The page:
Throughout Jill Magid’s career, she has carried out extraordinary tasks for her research, such as forging highly intimate connections with faceless, bureaucratic systems. The New York–based artist implants herself into established systems of control and authority in order to study such structures from within.

As part of her performance-based practice, she has worked alongside the executors of an architect’s estate to exhume the deceased, starred in CCTV films, and trained as a spy, police officer, and journalist in Afghanistan. Her work melds art and life and points to the interconnectedness, as well as strains and absurdities, among individuals and the institutions and authority figures regulating them.

For her exhibition at the Modern, the artist will show the film Tender Balance alongside related works that expand upon her 2020 Creative Time public artwork, "Tender." As the COVID-19 pandemic was unfolding, the artist noticed how public figureheads often framed and diminished the value of lives lost in sharp relief to their descriptions of the country’s perceived economic toll.

"Tender" is a response to and reflection of these circumstances and began as a discreet public intervention where Magid disseminated 120,000 newly minted 2020 pennies, the monetary equivalent to the stimulus relief checks issued by the CARES Act to American individuals, into the U.S. economy. The edge of each coin is engraved with the phrase "The Body Was Already So Fragile." The pennies subtly entered the public’s hands via bodegas scattered throughout New York City’s five boroughs.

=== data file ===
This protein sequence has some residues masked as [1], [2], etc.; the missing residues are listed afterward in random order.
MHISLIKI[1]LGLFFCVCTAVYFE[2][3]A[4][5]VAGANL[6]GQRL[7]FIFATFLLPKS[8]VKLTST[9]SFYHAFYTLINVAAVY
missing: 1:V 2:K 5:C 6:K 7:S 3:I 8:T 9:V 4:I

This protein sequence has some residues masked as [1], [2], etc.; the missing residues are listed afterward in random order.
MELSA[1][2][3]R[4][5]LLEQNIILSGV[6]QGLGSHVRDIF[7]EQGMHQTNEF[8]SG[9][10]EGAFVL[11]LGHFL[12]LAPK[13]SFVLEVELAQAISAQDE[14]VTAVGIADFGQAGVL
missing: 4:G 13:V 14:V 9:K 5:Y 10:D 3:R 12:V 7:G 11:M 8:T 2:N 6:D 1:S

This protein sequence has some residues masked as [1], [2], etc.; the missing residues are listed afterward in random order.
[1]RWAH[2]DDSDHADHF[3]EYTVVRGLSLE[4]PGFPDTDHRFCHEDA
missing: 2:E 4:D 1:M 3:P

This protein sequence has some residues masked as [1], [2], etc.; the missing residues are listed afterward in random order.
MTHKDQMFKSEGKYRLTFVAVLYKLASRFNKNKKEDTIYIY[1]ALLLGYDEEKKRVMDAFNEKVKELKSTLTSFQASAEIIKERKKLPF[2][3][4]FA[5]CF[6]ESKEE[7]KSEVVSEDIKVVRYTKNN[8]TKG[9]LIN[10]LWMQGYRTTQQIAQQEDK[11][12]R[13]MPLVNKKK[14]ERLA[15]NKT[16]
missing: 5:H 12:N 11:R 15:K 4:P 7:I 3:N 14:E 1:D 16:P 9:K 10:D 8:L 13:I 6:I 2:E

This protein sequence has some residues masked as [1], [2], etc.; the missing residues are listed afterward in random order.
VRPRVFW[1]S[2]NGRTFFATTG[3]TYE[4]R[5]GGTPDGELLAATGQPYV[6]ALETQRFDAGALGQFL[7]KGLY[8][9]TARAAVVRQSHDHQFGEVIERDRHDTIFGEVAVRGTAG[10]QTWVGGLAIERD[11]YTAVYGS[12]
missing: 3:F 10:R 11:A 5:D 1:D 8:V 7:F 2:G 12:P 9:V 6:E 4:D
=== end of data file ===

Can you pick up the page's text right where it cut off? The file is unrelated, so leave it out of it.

These sites and exchanges are chronicled in the film Tender Balance and highlight the daily, intimate human connections with neighbors that turned rife with anxiety and fear throughout the pandemic. The film also follows the path of the coins from the mint to the wider public, a course not unlike a pathogen, and demonstrates systems of circulation on both intimate and grand scales. Magid’s work speaks to the vulnerability of the human body, our economic systems, and interpersonal exchanges, and it poetically reflects on a global crisis and its effect on the individual as well as the body politic.

WHEN

WHERE

Modern Art Museum of Fort Worth
3200 Darnell St.
Fort Worth, TX 76107
https://www.themodern.org/exhibition/focus-jill-magid

TICKET INFO

$10-$16; Free for children 18 and under.
All events are subject to change due to weather or other concerns. Please check with the venue or organization to ensure an event is taking place as scheduled.